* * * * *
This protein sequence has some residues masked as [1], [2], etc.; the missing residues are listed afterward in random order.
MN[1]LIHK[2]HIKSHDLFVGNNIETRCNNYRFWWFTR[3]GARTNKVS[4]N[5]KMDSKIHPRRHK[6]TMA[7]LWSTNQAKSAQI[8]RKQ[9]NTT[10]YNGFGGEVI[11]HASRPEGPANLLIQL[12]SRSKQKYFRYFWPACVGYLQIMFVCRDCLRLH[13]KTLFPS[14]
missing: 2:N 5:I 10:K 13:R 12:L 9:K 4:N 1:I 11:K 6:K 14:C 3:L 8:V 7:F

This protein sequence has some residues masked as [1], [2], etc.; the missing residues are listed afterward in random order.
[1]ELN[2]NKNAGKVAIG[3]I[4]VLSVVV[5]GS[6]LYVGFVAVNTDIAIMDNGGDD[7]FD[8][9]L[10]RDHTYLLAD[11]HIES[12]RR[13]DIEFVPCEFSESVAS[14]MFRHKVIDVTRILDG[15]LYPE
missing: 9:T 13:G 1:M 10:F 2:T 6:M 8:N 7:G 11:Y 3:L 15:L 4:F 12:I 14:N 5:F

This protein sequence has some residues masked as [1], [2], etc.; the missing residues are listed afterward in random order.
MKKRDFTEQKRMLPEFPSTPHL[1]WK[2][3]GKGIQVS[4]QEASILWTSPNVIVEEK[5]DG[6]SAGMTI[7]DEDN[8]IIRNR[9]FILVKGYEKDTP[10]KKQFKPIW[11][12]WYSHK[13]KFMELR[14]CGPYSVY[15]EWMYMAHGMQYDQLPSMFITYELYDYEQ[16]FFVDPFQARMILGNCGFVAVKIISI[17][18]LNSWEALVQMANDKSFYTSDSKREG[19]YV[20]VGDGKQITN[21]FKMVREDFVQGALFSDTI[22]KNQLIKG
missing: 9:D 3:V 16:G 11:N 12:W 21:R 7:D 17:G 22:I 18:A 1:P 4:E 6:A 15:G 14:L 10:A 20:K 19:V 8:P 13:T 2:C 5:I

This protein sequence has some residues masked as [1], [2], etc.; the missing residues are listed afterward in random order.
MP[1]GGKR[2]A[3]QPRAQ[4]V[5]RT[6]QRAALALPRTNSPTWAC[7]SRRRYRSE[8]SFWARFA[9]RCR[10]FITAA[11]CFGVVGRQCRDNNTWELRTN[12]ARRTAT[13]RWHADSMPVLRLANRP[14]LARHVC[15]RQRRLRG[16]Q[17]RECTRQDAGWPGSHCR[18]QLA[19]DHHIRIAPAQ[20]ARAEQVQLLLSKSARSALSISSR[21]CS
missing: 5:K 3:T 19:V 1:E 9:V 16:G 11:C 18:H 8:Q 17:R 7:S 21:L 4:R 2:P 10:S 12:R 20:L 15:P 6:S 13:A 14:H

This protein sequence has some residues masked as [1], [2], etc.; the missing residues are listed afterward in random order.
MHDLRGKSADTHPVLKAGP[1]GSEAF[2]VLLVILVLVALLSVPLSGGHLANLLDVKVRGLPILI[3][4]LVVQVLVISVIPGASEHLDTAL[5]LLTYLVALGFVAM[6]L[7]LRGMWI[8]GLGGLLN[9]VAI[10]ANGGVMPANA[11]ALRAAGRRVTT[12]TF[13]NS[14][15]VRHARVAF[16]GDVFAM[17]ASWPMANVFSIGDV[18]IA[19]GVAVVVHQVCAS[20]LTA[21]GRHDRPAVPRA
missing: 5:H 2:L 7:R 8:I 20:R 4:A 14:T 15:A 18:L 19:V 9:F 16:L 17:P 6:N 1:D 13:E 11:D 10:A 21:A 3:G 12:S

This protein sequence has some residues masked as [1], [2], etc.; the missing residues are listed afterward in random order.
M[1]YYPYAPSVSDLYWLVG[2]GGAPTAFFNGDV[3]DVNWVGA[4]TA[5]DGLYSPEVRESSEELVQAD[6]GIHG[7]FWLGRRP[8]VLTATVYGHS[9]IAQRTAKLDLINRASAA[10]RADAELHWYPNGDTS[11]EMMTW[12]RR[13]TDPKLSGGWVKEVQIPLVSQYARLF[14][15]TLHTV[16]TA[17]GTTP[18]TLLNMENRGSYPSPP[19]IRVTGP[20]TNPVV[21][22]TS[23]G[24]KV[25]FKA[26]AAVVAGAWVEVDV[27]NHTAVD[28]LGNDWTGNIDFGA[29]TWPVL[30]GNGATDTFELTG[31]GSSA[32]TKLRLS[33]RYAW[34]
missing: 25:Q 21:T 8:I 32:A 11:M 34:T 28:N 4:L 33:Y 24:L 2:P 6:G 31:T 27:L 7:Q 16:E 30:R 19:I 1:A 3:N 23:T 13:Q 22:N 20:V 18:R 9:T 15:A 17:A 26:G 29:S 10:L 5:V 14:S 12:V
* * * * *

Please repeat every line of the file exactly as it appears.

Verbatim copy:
This protein sequence has some residues masked as [1], [2], etc.; the missing residues are listed afterward in random order.
MN[1]LIHK[2]HIKSHDLFVGNNIETRCNNYRFWWFTR[3]GARTNKVS[4]N[5]KMDSKIHPRRHK[6]TMA[7]LWSTNQAKSAQI[8]RKQ[9]NTT[10]YNGFGGEVI[11]HASRPEGPANLLIQL[12]SRSKQKYFRYFWPACVGYLQIMFVCRDCLRLH[13]KTLFPS[14]
missing: 2:N 5:I 10:K 13:R 12:L 9:K 4:N 1:I 11:K 6:K 14:C 3:L 8:V 7:F

This protein sequence has some residues masked as [1], [2], etc.; the missing residues are listed afterward in random order.
[1]ELN[2]NKNAGKVAIG[3]I[4]VLSVVV[5]GS[6]LYVGFVAVNTDIAIMDNGGDD[7]FD[8][9]L[10]RDHTYLLAD[11]HIES[12]RR[13]DIEFVPCEFSESVAS[14]MFRHKVIDVTRILDG[15]LYPE
missing: 9:T 13:G 1:M 10:F 2:T 6:M 8:N 7:G 11:Y 3:L 15:L 4:F 12:I 14:N 5:F

This protein sequence has some residues masked as [1], [2], etc.; the missing residues are listed afterward in random order.
MKKRDFTEQKRMLPEFPSTPHL[1]WK[2][3]GKGIQVS[4]QEASILWTSPNVIVEEK[5]DG[6]SAGMTI[7]DEDN[8]IIRNR[9]FILVKGYEKDTP[10]KKQFKPIW[11][12]WYSHK[13]KFMELR[14]CGPYSVY[15]EWMYMAHGMQYDQLPSMFITYELYDYEQ[16]FFVDPFQARMILGNCGFVAVKIISI[17][18]LNSWEALVQMANDKSFYTSDSKREG[19]YV[20]VGDGKQITN[21]FKMVREDFVQGALFSDTI[22]KNQLIKG
missing: 9:D 3:V 16:G 11:N 12:W 21:R 7:D 17:G 22:I 18:A 1:P 4:E 6:A 15:G 14:L 10:A 20:K 19:V 8:P 13:T 2:C 5:I

This protein sequence has some residues masked as [1], [2], etc.; the missing residues are listed afterward in random order.
MP[1]GGKR[2]A[3]QPRAQ[4]V[5]RT[6]QRAALALPRTNSPTWAC[7]SRRRYRSE[8]SFWARFA[9]RCR[10]FITAA[11]CFGVVGRQCRDNNTWELRTN[12]ARRTAT[13]RWHADSMPVLRLANRP[14]LARHVC[15]RQRRLRG[16]Q[17]RECTRQDAGWPGSHCR[18]QLA[19]DHHIRIAPAQ[20]ARAEQVQLLLSKSARSALSISSR[21]CS
missing: 5:K 3:T 19:V 1:E 9:V 16:G 11:C 18:H 8:Q 17:R 7:S 21:L 4:R 2:P 10:S 12:R 20:L 15:P 6:S 13:A 14:H

This protein sequence has some residues masked as [1], [2], etc.; the missing residues are listed afterward in random order.
MHDLRGKSADTHPVLKAGP[1]GSEAF[2]VLLVILVLVALLSVPLSGGHLANLLDVKVRGLPILI[3][4]LVVQVLVISVIPGASEHLDTAL[5]LLTYLVALGFVAM[6]L[7]LRGMWI[8]GLGGLLN[9]VAI[10]ANGGVMPANA[11]ALRAAGRRVTT[12]TF[13]NS[14][15]VRHARVAF[16]GDVFAM[17]ASWPMANVFSIGDV[18]IA[19]GVAVVVHQVCAS[20]LTA[21]GRHDRPAVPRA
missing: 5:H 2:L 7:R 8:I 20:R 4:A 14:T 15:A 18:L 19:V 9:F 16:L 17:P 6:N 1:D 13:E 11:D 10:A 21:A 3:G 12:S

This protein sequence has some residues masked as [1], [2], etc.; the missing residues are listed afterward in random order.
M[1]YYPYAPSVSDLYWLVG[2]GGAPTAFFNGDV[3]DVNWVGA[4]TA[5]DGLYSPEVRESSEELVQAD[6]GIHG[7]FWLGRRP[8]VLTATVYGHS[9]IAQRTAKLDLINRASAA[10]RADAELHWYPNGDTS[11]EMMTW[12]RR[13]TDPKLSGGWVKEVQIPLVSQYARLF[14][15]TLHTV[16]TA[17]GTTP[18]TLLNMENRGSYPSPP[19]IRVTGP[20]TNPVV[21][22]TS[23]G[24]KV[25]FKA[26]AAVVAGAWVEVDV[27]NHTAVD[28]LGNDWTGNIDFGA[29]TWPVL[30]GNGATDTFELTG[31]GSSA[32]TKLRLS[33]RYAW[34]
missing: 25:Q 21:T 8:I 32:A 11:M 34:T 28:N 4:L 33:Y 24:L 2:P 6:G 31:T 27:L 7:Q 16:E 30:R 19:I 1:A 3:N 23:T 13:Q 22:N 20:V 18:R 9:T 15:A 17:A 26:G 29:S 10:L 5:V 14:S 12:V